Born “in a time of turbulence,” Hanh Cao Yu has turned her struggles into a lifetime of working with philanthropy to stay grounded in diverse communities.
Airlifted out of Vietnam when she was seven years old, she considers herself to be one of the lucky ones to have made the journey of freedom to California, the “Ellis Island of the West.”
Though she has worked on a multitude of issues in her 20-year career at a research, evaluation, and technical assistance firm, Social Policy Research Associates, Hanh has never veered from her passion for diversity, equity, inclusion, and support for vulnerable populations.
Making the philanthropy world more culturally responsive has been a main focus of Hanh’s.
“The philanthropy world can be a very closed circle,” Hanh explains. “It’s all about who you know.”
In her more than 20 years in the philanthropy field, Hanh has seen foundations become more public about their willingness to embrace new players, try new things, and invest in communities of color.
For her New Connections grant from 2009 – 2010, she worked to create a mini-documentary featuring nine San Francisco Bay Area leaders who received the Robert Wood Johnson Foundation’s Community Health Leader awards between 1990 and 2010. As a principal investigator of the project, Hanh sought to share stories of the inspirational leadership pathways of this diverse group of prominent leaders.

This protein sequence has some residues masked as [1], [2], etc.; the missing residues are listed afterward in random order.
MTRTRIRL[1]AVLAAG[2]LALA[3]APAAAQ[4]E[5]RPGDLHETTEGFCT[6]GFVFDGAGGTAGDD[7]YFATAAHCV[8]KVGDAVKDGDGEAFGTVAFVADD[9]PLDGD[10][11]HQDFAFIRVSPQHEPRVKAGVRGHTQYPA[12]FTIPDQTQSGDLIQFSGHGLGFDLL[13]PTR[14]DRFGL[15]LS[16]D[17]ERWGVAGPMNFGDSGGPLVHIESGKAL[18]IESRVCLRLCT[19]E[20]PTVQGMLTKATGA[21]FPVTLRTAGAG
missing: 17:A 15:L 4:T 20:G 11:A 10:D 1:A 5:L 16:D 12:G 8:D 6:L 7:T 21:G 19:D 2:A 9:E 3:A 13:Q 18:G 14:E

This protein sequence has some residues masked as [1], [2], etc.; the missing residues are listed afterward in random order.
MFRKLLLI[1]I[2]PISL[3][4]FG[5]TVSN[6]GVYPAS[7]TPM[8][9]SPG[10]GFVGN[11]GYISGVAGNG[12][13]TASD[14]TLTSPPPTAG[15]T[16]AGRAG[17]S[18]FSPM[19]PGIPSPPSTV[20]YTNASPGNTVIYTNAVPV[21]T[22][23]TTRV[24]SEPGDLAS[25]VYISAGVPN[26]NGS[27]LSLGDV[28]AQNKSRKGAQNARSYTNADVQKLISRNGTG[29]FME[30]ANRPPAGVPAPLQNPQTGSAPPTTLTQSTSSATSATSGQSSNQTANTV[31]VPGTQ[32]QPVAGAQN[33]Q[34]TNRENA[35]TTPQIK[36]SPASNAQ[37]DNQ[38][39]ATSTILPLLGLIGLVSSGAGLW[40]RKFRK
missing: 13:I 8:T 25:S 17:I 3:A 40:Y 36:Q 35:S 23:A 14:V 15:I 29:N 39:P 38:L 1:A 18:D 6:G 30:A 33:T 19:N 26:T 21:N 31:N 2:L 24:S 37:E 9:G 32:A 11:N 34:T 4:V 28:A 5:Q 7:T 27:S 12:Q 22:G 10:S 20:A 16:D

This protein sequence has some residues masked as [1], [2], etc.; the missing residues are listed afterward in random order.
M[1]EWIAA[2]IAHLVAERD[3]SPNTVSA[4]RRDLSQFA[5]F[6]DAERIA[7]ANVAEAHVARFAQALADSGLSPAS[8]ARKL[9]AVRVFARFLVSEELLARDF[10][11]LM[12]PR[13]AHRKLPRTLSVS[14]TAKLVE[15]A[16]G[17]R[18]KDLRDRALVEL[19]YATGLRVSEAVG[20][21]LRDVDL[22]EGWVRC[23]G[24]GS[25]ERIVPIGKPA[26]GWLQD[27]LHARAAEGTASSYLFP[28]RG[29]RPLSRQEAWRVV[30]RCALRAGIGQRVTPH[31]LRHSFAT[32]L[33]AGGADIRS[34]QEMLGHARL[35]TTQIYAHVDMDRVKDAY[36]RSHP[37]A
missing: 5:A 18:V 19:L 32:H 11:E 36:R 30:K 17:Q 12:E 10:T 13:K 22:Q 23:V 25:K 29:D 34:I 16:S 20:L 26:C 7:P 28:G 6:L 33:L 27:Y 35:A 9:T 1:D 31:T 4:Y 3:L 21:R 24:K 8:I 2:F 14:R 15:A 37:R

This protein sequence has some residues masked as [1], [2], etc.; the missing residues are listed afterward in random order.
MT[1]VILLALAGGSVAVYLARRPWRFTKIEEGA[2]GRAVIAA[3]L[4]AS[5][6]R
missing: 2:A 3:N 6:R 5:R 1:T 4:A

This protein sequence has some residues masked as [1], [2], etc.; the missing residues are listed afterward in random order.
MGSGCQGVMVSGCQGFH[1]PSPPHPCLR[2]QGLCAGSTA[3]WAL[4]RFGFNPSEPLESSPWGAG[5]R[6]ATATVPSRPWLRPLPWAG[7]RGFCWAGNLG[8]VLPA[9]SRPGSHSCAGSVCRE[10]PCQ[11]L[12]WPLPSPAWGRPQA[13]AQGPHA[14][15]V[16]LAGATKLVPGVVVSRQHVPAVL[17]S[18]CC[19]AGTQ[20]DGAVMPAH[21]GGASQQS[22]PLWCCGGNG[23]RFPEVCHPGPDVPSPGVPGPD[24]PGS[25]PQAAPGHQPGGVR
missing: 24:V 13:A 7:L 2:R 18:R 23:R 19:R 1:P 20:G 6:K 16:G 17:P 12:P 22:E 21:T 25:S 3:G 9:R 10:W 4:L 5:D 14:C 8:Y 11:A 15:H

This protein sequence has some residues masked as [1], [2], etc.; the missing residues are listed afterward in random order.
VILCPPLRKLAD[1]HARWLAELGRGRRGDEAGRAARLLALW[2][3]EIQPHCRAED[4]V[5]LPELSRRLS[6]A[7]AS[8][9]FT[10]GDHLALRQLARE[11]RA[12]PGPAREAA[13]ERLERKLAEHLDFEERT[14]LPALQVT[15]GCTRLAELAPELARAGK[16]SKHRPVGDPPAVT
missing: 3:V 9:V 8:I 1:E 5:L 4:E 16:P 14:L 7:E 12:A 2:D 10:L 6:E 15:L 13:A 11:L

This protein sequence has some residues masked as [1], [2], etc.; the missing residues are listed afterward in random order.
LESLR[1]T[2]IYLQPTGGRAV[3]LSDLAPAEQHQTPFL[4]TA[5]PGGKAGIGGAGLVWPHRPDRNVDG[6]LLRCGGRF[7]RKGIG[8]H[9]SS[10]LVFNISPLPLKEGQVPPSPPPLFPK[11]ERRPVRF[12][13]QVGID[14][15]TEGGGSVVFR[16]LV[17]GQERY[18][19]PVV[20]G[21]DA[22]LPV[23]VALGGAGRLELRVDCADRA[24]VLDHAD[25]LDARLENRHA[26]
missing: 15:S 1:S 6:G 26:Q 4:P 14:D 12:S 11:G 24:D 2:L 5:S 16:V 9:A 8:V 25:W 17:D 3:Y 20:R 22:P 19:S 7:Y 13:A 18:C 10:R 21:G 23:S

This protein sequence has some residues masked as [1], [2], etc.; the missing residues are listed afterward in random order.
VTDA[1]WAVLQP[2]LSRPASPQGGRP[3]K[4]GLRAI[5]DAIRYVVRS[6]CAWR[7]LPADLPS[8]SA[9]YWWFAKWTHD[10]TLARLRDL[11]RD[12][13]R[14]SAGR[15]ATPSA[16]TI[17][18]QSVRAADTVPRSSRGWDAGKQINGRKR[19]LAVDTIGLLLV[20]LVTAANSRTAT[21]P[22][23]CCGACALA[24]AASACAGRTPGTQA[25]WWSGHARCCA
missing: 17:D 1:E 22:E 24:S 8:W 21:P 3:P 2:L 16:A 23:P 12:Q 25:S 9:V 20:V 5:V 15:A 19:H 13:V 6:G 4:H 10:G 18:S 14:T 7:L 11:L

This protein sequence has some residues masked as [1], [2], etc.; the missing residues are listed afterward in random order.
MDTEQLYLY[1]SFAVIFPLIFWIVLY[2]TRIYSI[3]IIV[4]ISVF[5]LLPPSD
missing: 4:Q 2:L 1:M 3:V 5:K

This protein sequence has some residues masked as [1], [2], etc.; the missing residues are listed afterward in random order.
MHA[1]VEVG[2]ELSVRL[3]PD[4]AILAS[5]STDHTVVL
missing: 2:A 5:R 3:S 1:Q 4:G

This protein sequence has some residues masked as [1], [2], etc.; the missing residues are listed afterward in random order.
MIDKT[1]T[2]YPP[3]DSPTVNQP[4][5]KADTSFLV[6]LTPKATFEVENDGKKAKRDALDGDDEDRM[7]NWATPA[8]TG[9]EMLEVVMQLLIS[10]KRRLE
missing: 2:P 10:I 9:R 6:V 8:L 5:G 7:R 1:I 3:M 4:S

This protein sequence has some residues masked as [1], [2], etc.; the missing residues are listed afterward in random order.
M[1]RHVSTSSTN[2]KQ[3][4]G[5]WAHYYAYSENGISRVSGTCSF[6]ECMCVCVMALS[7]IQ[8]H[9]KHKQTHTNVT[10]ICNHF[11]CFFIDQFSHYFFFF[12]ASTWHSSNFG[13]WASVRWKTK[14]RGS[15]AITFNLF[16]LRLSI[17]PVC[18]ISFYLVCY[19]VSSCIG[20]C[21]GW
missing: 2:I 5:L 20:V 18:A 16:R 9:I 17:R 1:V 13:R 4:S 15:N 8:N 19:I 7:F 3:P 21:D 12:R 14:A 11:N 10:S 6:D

Through interviewing those leaders, Hanh was struck by their courage in negotiating entrenched systems for better health and lasting social impact in their communities.
“It wasn’t just a job for them; it was a social change mission,” Hanh recalls.
Hanh fosters cross-sector collaboration to improve well-being by thinking first and foremost about community residents.
“We have to work with residents — including the most vulnerable, disadvantaged individuals on the margins of society — and empower them to promote the Culture of Health’s drivers of change,” Hanh asserts.
Lately, Hanh has focused her work on place-based field-building initiatives, including the Healthy Richmond Building Healthy Communities initiative, San Pablo Area Community Revitalization Collaborative, and the Blue Shield Against Violence Strong Field Project. Though these projects differ in focus, Hanh’s evaluation of them consistently looks at communities’ social determinants of health to ensure they are addressing equity and inclusion.
“Education, language access, access to health coverage, affordable housing, employment, vibrancy of neighborhoods, economic vitality, and community public safety ... Those are the necessary conditions for communities to flourish,” Hanh states. “They’re the things that create health and well-being.”